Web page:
Amateurs paint pictures. Professionals build pictures… with these bricks.Edgar Whitney

That’s a direct quote from Edgar Whitney’s excellent book Complete Guide to Watercolor Painting. He opens with it in the chapter on principles and elements of design. To properly understand the process of composing a painting, it is essential that we know the tools with which we work. The tools, or building block of any painting are called Elements of Design.

There are 7 elements of design (linked are my articles on them):

  1. Shape
  2. Line
  3. Size
  4. Direction
  5. Tonal Value – Part I. Value Scales, Values & Colors
    Tonal Value – Part II. Tonal Value and Painting Practice (Value Study)
    Tonal Value – Part III. Value Keys
    Tonal Value – Part IV. Tonal Rhythm (Pattern)
  6. Color – 1. Basics
    Color – 2. Color Wheel
    Color: 3. Harmonies – Coming Soon!
  7. Texture

These are the elements we manipulate to create a painting. Understanding that this is our alphabet is a first step towards more creative and successful paintings. We don’t make things. We make shapes and lines of different sizes in one direction or other. We paint them with color of certain tonal value and we add texture to further increase their quality. We do this on a piece of 2-dimensional surface. And on a very basic level, that’s all that’s going on in a painting. Following is a diagram illustrating the elements and principles of design (feel free to download and share the diagram so you can refer to it in the future, but please consider crediting and linking it back to my website if you share it online).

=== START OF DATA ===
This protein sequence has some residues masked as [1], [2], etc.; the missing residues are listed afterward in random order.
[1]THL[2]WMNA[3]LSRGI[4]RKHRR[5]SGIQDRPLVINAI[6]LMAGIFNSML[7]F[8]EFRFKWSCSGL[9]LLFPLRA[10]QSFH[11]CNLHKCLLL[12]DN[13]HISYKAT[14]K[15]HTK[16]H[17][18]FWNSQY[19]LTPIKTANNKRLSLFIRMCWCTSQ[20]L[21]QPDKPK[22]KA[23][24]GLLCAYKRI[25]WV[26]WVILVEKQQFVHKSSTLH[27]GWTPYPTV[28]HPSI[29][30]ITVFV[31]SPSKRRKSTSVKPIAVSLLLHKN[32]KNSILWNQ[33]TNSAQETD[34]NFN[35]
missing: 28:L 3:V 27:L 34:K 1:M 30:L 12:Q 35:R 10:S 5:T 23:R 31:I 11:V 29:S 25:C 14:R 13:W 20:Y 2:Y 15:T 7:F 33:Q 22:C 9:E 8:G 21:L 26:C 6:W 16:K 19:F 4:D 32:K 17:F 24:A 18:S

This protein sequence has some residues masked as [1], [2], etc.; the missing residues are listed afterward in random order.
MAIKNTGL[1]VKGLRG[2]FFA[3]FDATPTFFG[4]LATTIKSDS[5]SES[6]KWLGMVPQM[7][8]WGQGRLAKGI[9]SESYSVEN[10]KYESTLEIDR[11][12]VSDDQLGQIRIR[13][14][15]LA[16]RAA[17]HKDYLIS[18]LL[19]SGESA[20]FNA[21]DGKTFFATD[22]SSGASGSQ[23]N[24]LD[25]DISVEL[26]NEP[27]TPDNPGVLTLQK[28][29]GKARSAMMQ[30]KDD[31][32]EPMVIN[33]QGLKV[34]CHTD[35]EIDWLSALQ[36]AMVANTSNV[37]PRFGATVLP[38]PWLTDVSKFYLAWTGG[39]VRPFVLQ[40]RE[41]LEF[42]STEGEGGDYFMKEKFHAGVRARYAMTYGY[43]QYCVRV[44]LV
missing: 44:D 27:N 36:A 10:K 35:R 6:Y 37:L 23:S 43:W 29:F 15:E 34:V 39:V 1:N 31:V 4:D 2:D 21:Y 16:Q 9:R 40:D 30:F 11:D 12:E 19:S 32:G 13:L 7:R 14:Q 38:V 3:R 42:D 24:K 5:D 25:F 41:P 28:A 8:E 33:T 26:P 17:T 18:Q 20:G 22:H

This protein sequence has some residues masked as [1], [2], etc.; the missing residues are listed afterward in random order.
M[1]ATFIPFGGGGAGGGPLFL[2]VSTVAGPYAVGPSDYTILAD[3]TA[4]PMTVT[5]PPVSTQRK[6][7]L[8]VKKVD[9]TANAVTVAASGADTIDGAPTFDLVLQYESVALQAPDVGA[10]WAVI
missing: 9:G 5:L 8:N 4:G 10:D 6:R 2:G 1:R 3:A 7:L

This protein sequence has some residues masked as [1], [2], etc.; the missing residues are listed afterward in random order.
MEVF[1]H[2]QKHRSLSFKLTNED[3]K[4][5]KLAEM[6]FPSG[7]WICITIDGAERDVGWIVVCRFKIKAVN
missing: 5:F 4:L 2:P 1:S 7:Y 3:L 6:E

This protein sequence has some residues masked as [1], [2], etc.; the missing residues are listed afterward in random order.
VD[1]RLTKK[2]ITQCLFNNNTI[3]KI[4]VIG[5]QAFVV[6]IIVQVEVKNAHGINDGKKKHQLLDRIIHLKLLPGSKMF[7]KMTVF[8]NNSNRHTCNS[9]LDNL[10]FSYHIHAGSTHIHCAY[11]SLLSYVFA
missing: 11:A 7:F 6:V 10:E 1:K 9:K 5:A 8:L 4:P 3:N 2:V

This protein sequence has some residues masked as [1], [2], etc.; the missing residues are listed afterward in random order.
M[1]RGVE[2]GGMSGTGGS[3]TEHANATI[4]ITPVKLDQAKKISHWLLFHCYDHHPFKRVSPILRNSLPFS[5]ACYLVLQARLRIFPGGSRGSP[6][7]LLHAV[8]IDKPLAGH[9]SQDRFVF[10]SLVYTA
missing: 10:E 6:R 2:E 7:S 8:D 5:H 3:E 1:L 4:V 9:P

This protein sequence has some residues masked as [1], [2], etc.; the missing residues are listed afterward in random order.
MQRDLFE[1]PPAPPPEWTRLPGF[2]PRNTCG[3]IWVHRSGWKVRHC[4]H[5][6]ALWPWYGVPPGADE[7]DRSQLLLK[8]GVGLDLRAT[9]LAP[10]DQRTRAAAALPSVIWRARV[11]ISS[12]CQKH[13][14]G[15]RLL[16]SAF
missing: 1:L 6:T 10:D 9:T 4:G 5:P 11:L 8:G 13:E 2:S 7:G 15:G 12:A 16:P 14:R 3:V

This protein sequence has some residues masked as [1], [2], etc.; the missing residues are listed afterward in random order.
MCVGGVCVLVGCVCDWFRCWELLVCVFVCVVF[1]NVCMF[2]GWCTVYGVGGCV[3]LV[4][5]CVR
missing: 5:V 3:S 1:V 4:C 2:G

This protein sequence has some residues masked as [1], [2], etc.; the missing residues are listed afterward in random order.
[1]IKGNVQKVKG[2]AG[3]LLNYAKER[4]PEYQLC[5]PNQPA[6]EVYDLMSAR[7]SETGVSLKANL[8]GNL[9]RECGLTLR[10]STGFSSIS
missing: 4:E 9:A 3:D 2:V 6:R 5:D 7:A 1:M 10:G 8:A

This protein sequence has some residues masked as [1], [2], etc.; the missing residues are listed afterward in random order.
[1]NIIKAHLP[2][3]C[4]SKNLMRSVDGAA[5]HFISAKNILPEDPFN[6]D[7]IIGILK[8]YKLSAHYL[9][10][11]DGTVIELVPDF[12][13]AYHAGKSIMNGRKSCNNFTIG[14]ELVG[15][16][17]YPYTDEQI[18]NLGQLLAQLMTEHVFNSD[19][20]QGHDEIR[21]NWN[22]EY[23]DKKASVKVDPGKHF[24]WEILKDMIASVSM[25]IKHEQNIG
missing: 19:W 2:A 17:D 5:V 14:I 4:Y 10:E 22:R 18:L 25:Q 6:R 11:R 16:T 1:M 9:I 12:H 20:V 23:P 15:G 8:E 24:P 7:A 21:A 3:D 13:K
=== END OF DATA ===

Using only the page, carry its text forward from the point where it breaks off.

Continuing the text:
A Diagram of Elements & Principles of Design
A Diagram of Elements & Principles of Design

Notice that my diagram shows the elements being placed on its outside edge, while the principles occupy the middle. This suggests that the elements are what we see, the ingredients of a painting. It is the individual marks, shapes, sizes, colors, etc. that the painting is made of. It is the obvious stuff, that which we perceive immediately. These are the marks that we make and they, by themselves, don’t make much sense unless they are used in conjunction with the design principles, which are explained in the next article.

Hopefully this introduction is motivating enough so you will stick around for my discussion of the individual elements in their respective articles, all of which are going to be linked in this overview.


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